Stage 8: Station des Rousses — Morzine-Avoriaz
What is it? A visit to the Alps with a mountain top finish. What's not to like?
Got Climbs? But of course! Two category 1 climbs, the Col de la Ramaz and Morzine-Avoriaz.
Yellow Jersey Battle: It's on like fire.
Ideal Rider: Can anyone beat Alberto Contador when the road turns uphill? That is the question of this year's Tour.
@Gavia: July in the Alps, it must be the Tour de France. Pass the espresso, we've got bike racing to watch.
Departing from Station des Rousses, the Tour heads south with the grain of the Jura mountains along the border with Switzerland. The course loops around the tail of Switzerland near Genève before heading east into the Haut Savoie region of France. The climbing comes at the end of this one, and the Col de la Ramaz, the short climb to Les Gets, and the final hop to Morzine-Avoriaz are all stacked up one after the other. The most recent visit of the Tour to Morzine came in 2003. Richard Virenque attacked on the Col de la Ramaz and survived to win the day at Morzine. He also took over race lead. All over France, housewives danced naked in their living rooms in celebration. Or so I'm told.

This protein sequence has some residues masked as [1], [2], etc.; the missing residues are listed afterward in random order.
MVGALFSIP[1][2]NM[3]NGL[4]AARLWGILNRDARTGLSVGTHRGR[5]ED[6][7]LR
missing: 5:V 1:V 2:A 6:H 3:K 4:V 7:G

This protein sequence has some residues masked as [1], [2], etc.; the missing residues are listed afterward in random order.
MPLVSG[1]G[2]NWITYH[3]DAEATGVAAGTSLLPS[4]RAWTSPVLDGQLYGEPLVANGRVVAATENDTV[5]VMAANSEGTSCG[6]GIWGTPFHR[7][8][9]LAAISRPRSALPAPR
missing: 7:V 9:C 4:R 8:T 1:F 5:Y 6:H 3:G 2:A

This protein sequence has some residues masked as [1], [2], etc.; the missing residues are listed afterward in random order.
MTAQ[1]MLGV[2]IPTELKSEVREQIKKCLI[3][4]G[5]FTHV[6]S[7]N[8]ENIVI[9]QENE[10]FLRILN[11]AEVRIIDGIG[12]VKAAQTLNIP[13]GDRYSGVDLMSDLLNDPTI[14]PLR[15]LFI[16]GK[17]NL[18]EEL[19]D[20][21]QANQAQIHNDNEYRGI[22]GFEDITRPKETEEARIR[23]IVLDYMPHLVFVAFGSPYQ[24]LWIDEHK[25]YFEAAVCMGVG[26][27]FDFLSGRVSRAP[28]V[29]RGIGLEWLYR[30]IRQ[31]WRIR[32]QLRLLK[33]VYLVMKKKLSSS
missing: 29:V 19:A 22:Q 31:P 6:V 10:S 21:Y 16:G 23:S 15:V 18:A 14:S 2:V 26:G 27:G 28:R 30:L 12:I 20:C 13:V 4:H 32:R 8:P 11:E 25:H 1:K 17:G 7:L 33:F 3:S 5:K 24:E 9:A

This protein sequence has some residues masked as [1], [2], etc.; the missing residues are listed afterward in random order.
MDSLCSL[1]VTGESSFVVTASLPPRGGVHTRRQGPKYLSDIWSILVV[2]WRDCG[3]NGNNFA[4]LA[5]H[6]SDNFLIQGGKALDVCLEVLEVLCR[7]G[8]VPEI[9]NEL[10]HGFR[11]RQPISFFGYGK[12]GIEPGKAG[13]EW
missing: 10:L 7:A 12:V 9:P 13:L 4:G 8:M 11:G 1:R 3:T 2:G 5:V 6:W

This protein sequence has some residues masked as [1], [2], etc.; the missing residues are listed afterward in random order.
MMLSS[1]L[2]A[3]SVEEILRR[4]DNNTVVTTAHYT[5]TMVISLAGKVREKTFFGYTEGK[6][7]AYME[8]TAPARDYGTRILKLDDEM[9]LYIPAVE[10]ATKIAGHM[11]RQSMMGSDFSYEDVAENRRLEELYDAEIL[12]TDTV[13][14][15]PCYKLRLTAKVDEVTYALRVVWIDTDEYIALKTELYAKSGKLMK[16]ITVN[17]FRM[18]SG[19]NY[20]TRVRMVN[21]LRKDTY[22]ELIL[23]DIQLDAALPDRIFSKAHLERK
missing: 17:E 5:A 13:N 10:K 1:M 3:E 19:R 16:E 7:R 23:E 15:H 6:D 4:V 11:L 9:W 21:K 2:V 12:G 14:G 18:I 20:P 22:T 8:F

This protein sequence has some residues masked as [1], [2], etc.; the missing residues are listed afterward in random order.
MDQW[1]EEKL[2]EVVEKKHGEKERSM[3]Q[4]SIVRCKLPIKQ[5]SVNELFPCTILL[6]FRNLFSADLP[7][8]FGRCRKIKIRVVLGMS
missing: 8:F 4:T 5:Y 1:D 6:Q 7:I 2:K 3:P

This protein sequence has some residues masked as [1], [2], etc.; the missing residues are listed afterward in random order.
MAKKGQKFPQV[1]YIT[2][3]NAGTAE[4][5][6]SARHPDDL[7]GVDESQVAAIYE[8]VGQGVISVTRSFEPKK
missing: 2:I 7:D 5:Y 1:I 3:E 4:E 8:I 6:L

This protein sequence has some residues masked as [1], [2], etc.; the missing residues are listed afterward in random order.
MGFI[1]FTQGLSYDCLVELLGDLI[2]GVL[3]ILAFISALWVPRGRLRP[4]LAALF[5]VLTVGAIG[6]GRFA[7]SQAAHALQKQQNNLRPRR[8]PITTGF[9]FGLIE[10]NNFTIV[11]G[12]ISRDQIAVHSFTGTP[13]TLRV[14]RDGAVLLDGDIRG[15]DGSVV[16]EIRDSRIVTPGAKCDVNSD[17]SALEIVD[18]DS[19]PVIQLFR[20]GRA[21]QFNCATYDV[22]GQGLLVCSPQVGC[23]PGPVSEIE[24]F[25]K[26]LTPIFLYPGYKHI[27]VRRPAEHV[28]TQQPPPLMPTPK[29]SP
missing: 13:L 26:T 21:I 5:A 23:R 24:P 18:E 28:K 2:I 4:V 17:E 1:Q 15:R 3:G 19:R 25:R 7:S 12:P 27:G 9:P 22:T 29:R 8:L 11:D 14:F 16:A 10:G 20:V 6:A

The Tour organizers hope to hold the race in suspense until the final week's double ascent of the Col du Tourmalet. Consequently, they've designed these early mountain stages as indecisive teasers. The final climbs, the Col de la Ramaz and the climb to Avoriaz, are not easy. The Avoriaz includes a kilometer of 11% gradient. (The average gradient is a somewhat misleading 6.1%. Much of the climb is in the 7% range). There will be time gaps on this finish, but the battle among the bigs should remain tight. One of the early favorites will likely be several time zones out of contention by the end of this stage. Which one? I don't pretend to know. The general classification battle is on with this stage, and it should be a hard-fought race to Avoriaz.
Live Race Chat
Post-Race Happy Hour
Alberto Contador's Astana team put the screws to the Tour de France today, and Lance Armstrong's historic run of luck (and other qualities) finally ran out, as the American all-time champion crashed twice and lost all hope of a podium place in the process. Andy Schleck had the last laugh, with a late move that gained him the stage win and nine seconds over Contador, who had covered one too many small attacks to follow Schleck. Sammy Sanchez went with Schleck and got pipped at the line.